Now, let us look more closely at the boy’s argument. The boy uses the proven existence of physical elements like light and heat to prove that darkness and cold don’t exist, which is physically true. But one cannot follow the same logic in order to prove that evil is the lack of goodness; goodness is not a physical element! We could have just as easily said that goodness is the product of the lack of evil, given a different dramatic episode in a different school. And that’s how the cookie crumbles.

Even worse was the argument postulated by the professor to deduce that God is evil. No self-respecting teacher, atheist or not, would offer such a lame argument! But this particular teacher is made to be emotional, angry, and dark, as if all non-religious people were born of Satan and feed on their own crankiness. It seems the director chose not to integrate the myriad Positivist and Humanist philosophers into his caricature of an atheist teacher. On the other hand, all religious people, like the boy, are serene, logical, and loving.

So now we have established that this commercial is by far the worst piece of propaganda in a long time. It abuses the legacy of a great man to win us over with false facts, petty logic, stereotypical characters, and clichéd drama. But let us say that this commercial was simply a very bad representation of the original statement: religion should be put back in school. How about it? Should religion really be indoctrinated into our children’s hearts and minds from an early age? To that, I can only say this:  Human kindness is not a registered franchise of religion; it can exist and can be taught without the added baggage of religion. However, if one is to follow a religion, it has to be a personal choice. It is unethical and unkind to brainwash our children into choosing one.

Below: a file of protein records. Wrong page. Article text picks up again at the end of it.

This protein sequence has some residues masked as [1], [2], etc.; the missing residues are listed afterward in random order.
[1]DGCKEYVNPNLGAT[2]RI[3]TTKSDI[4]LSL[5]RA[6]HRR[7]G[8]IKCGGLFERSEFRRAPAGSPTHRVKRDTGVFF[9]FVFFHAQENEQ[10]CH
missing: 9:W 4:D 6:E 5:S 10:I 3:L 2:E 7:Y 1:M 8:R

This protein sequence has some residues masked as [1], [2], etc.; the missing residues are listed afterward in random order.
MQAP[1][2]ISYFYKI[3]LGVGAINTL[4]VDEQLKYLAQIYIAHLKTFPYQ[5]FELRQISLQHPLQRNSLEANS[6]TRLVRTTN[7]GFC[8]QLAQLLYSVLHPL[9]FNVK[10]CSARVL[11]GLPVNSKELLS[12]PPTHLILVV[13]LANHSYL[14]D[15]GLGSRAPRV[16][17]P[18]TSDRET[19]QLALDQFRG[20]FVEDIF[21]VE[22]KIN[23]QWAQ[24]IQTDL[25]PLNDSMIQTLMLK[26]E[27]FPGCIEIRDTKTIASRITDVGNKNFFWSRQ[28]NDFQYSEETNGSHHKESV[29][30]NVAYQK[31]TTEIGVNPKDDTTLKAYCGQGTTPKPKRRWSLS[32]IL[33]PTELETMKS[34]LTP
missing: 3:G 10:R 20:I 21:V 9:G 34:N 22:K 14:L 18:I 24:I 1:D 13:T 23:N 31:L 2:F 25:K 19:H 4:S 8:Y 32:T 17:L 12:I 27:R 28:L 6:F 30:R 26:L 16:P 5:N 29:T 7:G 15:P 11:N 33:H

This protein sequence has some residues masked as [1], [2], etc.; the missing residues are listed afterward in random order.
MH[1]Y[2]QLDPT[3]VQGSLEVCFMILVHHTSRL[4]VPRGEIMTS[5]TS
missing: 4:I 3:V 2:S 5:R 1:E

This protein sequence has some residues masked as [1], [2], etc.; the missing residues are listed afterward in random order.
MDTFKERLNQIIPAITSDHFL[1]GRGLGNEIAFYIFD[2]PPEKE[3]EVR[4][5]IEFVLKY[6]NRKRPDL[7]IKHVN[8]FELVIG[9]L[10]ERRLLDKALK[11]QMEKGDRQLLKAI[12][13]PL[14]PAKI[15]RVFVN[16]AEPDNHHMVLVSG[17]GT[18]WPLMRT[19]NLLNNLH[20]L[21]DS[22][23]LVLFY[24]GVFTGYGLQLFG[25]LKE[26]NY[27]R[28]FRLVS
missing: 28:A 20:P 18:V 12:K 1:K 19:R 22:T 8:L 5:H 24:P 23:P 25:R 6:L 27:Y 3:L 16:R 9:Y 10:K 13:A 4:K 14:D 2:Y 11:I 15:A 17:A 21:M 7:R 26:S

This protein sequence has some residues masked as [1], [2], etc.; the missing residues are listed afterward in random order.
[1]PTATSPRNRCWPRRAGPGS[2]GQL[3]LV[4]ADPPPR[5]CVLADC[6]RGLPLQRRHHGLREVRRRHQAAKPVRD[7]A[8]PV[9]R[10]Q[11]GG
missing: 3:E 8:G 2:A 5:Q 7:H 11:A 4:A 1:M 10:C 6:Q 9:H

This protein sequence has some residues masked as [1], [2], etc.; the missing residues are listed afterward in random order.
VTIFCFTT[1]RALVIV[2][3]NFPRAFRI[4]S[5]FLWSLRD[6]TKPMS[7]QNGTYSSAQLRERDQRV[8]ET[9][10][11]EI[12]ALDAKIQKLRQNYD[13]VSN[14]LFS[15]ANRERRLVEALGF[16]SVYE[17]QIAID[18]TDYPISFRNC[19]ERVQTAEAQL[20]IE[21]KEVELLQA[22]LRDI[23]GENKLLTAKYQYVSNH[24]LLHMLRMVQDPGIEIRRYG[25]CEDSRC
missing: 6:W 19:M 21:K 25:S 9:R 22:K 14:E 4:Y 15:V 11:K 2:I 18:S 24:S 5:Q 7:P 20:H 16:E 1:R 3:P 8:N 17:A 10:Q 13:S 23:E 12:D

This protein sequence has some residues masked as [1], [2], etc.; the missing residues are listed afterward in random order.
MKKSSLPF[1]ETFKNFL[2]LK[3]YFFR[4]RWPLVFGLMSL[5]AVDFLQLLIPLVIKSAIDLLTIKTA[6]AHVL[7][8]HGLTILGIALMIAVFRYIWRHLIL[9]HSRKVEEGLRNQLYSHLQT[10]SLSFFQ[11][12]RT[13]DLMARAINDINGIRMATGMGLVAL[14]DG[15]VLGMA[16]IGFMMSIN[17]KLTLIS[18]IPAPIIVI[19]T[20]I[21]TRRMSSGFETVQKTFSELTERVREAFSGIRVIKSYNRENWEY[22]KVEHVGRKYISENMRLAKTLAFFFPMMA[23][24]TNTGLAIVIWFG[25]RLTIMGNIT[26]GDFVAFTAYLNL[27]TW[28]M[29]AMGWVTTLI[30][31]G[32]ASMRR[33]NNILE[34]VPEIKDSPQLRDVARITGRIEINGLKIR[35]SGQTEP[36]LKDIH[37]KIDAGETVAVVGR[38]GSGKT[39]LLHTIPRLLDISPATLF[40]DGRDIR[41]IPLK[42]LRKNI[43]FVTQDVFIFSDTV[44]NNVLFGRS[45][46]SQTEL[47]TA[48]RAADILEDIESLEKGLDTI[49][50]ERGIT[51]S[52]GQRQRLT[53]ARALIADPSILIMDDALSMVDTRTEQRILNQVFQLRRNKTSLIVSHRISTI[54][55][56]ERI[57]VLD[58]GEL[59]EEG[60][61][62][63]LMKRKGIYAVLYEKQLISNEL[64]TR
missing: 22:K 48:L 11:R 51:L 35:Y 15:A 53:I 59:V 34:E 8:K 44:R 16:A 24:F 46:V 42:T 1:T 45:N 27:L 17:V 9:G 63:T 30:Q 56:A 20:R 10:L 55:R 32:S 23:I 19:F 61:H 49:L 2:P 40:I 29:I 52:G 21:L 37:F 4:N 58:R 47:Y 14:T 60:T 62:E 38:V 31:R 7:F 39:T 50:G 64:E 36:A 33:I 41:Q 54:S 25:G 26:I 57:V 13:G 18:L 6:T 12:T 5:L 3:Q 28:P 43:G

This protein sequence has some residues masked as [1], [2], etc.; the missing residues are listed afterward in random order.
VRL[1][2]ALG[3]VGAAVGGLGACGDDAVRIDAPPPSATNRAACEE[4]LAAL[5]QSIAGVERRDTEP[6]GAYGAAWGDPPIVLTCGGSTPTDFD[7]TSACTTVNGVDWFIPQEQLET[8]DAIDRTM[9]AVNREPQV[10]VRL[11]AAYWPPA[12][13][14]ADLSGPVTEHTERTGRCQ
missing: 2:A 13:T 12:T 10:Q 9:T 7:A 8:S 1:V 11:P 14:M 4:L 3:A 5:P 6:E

“But we know which religion is the right religion to teach our kids! Ours!” I can hear them exclaim already. Yes, your religion’s history of bloody expansion and unyielding control is certainly a testament to that. “But our Godly religion has nothing to do with those bloody human practices you speak of!” As if religion is somewhere up in the sky, waving to us from its heavenly abode. Religion is man-made. Whether it is ordained by God or not, it is the people that form a religion. We can make all kinds of excuses for why religion is not bad, and why it is the people who are bad. But my argument is: religion makes it so easy for people to be bad in the name of God. We can only look at human history for blinding proof of this.

I propose an alternative to religion…simply, humanism: wanting to be good for the sake of goodness, without fear of hell, lust for heaven, or surrender to overpowering gods. To have passion for life and compassion for humanity is enough. To have dignity and strength is enough. The idea of God, the all-seeing judge, the all-powerful father, the all-good forgiver, becomes a burden that we can easily cast away.

Let us bring our humanity back to school. Let us bring it back to our lives.